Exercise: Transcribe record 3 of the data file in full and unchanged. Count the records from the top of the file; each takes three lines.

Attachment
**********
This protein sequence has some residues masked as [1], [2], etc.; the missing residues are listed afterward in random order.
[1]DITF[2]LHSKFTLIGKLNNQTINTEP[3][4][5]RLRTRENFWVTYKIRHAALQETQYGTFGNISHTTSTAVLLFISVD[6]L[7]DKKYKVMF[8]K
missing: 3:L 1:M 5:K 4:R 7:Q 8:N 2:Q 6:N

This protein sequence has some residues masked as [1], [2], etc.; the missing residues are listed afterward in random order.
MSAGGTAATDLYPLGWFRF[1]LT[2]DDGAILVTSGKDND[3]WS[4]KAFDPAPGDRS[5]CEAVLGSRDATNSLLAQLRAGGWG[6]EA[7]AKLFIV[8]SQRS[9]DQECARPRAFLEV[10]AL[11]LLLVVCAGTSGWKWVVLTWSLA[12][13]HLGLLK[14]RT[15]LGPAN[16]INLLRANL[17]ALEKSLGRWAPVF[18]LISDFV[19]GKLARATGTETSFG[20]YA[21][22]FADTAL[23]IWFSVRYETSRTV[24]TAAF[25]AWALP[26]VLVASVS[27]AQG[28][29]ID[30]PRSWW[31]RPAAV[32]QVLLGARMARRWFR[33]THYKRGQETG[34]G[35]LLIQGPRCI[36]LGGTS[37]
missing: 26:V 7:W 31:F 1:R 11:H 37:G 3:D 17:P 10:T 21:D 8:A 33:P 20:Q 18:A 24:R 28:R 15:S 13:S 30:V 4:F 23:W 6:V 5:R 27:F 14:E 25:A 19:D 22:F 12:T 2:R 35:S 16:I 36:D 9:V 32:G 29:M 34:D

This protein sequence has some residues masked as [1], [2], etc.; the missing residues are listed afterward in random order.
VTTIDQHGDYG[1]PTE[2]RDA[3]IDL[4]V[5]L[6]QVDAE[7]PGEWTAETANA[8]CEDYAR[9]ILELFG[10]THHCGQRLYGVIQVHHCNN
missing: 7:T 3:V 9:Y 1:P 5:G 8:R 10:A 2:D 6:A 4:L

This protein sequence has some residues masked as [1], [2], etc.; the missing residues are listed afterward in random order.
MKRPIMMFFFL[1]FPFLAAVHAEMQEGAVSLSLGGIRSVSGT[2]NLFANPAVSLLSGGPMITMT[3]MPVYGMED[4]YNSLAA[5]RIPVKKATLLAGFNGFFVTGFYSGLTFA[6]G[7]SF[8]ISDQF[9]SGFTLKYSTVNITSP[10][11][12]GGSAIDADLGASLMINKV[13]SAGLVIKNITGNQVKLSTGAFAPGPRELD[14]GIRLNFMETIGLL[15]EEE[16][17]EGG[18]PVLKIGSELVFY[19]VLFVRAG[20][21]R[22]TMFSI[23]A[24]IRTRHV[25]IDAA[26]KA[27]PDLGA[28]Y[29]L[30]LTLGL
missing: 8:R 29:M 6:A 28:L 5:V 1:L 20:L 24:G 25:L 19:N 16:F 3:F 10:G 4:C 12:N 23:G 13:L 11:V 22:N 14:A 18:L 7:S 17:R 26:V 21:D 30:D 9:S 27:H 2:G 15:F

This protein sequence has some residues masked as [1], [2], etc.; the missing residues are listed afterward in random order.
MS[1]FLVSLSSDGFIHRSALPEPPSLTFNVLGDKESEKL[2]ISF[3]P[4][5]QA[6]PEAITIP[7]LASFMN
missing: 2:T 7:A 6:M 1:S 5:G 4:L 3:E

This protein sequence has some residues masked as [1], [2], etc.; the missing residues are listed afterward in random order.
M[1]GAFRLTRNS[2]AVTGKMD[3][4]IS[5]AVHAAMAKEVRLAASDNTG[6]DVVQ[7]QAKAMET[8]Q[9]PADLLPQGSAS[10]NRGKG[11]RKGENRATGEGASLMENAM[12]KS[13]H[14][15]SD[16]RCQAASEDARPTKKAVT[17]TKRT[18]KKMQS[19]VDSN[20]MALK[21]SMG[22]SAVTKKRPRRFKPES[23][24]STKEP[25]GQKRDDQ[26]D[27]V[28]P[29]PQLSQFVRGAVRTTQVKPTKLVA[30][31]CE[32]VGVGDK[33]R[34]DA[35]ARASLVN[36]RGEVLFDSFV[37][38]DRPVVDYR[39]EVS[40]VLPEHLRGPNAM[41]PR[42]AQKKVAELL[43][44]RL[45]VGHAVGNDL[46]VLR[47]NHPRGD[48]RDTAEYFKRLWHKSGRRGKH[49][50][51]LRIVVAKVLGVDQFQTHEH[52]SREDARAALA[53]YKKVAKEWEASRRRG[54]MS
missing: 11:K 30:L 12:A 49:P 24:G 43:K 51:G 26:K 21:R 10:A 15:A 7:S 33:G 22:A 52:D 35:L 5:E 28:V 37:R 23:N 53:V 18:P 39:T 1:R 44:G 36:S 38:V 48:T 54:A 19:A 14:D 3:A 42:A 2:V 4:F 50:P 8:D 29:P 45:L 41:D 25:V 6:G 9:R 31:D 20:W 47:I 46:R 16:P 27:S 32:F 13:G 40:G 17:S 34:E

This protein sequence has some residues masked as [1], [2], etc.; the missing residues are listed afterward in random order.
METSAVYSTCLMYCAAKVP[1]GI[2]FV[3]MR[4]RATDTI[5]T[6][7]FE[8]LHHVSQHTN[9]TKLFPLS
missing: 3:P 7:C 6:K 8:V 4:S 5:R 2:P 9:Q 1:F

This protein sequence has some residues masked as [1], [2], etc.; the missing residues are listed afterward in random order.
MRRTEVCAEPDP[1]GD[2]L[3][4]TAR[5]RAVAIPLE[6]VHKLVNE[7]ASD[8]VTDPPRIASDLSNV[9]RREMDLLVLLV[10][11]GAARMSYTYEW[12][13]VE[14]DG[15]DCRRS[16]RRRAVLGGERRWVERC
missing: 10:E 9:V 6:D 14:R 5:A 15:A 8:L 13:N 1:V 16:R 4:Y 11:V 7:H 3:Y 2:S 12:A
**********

This protein sequence has some residues masked as [1], [2], etc.; the missing residues are listed afterward in random order.
VTTIDQHGDYG[1]PTE[2]RDA[3]IDL[4]V[5]L[6]QVDAE[7]PGEWTAETANA[8]CEDYAR[9]ILELFG[10]THHCGQRLYGVIQVHHCNN
missing: 7:T 3:V 9:Y 1:P 5:G 8:R 10:A 2:D 6:A 4:L